If my parent gets too ill to make their own decisions, can I make medical decisions on their behalf?

If your parent is unable to make their own medical decisions, you can make decisions for them if you are their designated patient advocate. A Designation of Patient Advocate is a medical power of attorney form through which your parent can grant you decision-making authority for health care, much as a durable financial power of attorney does for financial matters.

My parents’ nursing home isn’t allowing any visitors! How can I check on them?

Because elderly people, especially those with underlying health issues, are so vulnerable to the coronavirus, many nursing homes, assisted living facilities and foster care homes are strictly limiting access to keep residents healthy.

Because elderly people, especially those with underlying health issues, are so vulnerable to the coronavirus, many nursing homes, assisted living facilities and foster care homes are strictly limiting access to keep residents healthy. As of this writing, many facilities are limiting access only to immediate family members who are responsible for a resident’s care, including advocates named in medical powers of attorney, or persons named in a HIPAA authorization. If you need these documents, we can help.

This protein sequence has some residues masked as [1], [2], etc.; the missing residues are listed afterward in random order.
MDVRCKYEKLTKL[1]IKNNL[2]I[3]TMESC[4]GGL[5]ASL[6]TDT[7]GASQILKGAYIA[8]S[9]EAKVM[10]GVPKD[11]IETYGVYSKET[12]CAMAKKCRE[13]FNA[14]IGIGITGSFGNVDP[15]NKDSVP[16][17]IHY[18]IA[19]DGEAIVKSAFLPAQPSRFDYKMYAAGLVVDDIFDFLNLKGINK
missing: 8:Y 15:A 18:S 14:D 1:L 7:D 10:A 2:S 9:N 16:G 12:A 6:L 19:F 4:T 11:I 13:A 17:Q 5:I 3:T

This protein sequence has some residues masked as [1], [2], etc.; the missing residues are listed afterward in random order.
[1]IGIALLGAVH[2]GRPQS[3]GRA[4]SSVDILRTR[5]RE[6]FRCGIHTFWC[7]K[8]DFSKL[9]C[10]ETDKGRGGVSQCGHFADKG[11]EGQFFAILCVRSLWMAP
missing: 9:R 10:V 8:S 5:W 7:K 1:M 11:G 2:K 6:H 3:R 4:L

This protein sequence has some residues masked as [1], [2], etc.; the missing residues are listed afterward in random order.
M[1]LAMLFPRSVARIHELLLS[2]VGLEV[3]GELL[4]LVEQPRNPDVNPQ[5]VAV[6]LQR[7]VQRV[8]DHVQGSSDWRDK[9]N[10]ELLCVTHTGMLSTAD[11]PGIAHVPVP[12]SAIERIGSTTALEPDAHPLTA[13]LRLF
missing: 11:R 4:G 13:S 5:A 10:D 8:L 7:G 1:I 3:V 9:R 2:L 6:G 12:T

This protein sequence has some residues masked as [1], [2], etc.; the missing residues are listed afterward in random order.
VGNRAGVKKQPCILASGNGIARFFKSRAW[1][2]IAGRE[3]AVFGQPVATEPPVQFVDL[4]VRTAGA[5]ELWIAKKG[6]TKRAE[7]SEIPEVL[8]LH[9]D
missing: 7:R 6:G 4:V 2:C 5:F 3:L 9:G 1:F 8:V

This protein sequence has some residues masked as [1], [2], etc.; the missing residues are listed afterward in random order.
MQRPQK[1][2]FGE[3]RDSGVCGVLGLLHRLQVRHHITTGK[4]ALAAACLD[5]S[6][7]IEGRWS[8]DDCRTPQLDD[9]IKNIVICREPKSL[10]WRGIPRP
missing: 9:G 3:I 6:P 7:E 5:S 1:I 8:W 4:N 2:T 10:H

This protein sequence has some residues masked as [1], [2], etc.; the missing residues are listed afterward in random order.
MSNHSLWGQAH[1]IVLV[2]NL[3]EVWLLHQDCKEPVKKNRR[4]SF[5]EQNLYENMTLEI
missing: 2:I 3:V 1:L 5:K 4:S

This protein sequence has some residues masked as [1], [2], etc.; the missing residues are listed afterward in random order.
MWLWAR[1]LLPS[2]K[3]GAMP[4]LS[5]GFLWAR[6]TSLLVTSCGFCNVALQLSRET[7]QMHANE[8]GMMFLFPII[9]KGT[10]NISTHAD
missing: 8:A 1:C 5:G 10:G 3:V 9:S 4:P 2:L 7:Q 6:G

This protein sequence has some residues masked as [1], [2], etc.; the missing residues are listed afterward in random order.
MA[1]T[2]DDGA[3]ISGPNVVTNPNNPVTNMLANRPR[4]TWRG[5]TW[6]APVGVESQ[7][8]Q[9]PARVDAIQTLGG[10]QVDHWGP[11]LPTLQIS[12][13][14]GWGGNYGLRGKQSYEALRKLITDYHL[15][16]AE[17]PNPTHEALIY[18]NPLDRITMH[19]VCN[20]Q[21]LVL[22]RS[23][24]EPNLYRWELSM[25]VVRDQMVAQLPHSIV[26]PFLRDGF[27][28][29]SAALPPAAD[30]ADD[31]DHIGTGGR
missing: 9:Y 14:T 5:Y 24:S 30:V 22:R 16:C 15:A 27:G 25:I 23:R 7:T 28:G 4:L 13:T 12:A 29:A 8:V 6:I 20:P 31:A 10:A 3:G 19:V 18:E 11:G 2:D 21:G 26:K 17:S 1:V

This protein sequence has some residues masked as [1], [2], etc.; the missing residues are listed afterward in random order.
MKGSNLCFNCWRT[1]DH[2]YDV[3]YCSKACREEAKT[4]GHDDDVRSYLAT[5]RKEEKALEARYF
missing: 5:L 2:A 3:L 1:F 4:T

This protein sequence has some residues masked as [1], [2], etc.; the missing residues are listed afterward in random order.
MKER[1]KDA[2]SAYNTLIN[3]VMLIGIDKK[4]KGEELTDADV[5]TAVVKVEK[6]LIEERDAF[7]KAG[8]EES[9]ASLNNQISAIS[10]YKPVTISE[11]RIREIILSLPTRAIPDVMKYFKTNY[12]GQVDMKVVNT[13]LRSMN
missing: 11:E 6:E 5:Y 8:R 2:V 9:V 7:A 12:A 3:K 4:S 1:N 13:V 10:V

My sister is my dad’s named advocate at his nursing home, but she’s out of state right now. Can I replace her?

If a primary named advocate is unavailable for some reason, they can sign a temporary renunciation of their authority. Authority can be granted under a HIPAA authorization for you to talk to medical personnel caring for your loved one and to visit them.

What should my parent’s nursing home be doing to keep residents safe?